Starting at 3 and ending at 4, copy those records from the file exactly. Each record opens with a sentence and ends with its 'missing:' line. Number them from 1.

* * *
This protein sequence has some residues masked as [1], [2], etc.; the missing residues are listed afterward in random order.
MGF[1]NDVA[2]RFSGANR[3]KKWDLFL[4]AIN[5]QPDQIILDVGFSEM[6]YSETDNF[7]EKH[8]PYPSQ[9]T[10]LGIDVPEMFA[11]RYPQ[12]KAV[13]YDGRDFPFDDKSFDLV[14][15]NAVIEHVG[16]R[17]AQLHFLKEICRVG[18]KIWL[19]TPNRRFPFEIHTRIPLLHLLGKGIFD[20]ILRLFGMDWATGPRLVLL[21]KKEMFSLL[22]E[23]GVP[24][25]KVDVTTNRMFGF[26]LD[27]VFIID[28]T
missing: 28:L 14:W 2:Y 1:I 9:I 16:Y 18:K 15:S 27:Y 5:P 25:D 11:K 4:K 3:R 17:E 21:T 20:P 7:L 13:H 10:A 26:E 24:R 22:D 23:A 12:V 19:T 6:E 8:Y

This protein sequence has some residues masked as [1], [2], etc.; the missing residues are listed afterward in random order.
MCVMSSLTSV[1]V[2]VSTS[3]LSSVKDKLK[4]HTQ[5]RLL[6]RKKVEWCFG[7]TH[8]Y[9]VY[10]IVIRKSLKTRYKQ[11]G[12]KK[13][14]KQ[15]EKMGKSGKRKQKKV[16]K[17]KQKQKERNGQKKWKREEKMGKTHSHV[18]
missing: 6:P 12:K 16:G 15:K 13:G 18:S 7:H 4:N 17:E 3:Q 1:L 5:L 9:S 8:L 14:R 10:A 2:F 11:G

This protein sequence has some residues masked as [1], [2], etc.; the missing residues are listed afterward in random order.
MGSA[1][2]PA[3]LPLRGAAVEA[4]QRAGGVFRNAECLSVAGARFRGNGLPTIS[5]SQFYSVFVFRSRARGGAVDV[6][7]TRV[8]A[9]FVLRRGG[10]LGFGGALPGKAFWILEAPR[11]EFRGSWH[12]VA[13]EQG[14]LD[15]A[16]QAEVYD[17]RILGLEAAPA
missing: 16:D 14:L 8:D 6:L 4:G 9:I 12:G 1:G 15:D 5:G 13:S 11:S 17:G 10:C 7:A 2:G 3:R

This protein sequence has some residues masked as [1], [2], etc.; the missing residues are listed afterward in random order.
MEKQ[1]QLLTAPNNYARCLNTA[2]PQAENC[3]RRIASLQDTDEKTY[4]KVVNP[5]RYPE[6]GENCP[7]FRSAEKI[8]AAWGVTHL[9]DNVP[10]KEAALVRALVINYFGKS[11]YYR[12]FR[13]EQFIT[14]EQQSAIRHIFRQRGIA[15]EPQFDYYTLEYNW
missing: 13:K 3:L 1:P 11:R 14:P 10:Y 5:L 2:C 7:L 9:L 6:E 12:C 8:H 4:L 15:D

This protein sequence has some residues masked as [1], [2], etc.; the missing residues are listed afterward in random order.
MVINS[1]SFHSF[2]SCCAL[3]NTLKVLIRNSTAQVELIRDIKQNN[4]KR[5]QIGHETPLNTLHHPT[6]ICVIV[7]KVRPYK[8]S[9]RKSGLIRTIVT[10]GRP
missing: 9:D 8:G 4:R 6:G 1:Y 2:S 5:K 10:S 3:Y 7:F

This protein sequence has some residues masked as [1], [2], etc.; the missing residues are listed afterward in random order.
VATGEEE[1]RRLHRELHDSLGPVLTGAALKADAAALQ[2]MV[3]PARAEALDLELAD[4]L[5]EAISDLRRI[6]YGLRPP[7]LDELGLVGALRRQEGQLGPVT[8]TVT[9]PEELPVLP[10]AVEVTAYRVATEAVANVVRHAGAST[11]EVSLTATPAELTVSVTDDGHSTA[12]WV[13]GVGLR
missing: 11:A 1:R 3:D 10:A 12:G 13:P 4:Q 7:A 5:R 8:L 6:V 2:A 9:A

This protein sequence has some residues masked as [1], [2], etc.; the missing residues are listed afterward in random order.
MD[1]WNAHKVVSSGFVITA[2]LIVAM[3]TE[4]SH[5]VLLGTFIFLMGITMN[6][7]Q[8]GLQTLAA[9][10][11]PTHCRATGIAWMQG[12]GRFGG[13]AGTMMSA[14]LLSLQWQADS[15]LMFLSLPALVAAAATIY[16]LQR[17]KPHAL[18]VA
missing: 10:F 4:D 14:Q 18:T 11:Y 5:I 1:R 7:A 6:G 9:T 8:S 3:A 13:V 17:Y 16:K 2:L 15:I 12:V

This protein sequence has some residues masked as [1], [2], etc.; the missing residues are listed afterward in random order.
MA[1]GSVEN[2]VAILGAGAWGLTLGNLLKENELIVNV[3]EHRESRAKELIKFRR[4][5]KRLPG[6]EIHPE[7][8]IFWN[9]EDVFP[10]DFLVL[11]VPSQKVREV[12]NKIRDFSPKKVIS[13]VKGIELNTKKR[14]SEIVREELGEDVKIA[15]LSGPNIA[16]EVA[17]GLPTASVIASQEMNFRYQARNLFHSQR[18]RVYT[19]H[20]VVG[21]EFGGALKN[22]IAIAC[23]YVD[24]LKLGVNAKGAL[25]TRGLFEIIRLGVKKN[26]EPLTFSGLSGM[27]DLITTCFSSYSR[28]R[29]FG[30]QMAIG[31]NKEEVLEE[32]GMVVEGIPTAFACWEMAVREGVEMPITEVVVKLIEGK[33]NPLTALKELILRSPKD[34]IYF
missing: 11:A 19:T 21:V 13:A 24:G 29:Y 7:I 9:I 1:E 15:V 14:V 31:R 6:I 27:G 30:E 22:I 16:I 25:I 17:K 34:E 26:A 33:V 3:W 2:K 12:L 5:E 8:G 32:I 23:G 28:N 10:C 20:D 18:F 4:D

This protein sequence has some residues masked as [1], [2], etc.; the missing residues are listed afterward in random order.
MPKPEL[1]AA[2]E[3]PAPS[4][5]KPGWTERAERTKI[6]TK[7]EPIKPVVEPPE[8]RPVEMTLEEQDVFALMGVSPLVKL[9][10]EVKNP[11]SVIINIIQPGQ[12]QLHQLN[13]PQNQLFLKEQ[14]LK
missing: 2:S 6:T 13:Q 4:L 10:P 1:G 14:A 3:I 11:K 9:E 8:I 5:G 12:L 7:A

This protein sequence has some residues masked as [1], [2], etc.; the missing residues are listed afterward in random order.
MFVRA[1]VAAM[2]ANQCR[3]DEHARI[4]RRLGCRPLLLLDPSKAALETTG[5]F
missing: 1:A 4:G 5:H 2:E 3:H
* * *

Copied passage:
This protein sequence has some residues masked as [1], [2], etc.; the missing residues are listed afterward in random order.
MGSA[1][2]PA[3]LPLRGAAVEA[4]QRAGGVFRNAECLSVAGARFRGNGLPTIS[5]SQFYSVFVFRSRARGGAVDV[6][7]TRV[8]A[9]FVLRRGG[10]LGFGGALPGKAFWILEAPR[11]EFRGSWH[12]VA[13]EQG[14]LD[15]A[16]QAEVYD[17]RILGLEAAPA
missing: 16:D 14:L 8:D 6:L 4:G 9:I 12:G 1:G 15:D 5:G 13:S 11:S 17:G 10:C 7:A 2:G 3:R

This protein sequence has some residues masked as [1], [2], etc.; the missing residues are listed afterward in random order.
MEKQ[1]QLLTAPNNYARCLNTA[2]PQAENC[3]RRIASLQDTDEKTY[4]KVVNP[5]RYPE[6]GENCP[7]FRSAEKI[8]AAWGVTHL[9]DNVP[10]KEAALVRALVINYFGKS[11]YYR[12]FR[13]EQFIT[14]EQQSAIRHIFRQRGIA[15]EPQFDYYTLEYNW
missing: 13:K 3:L 1:P 11:R 14:P 10:Y 5:L 2:C 7:L 9:L 6:E 12:C 8:H 4:L 15:D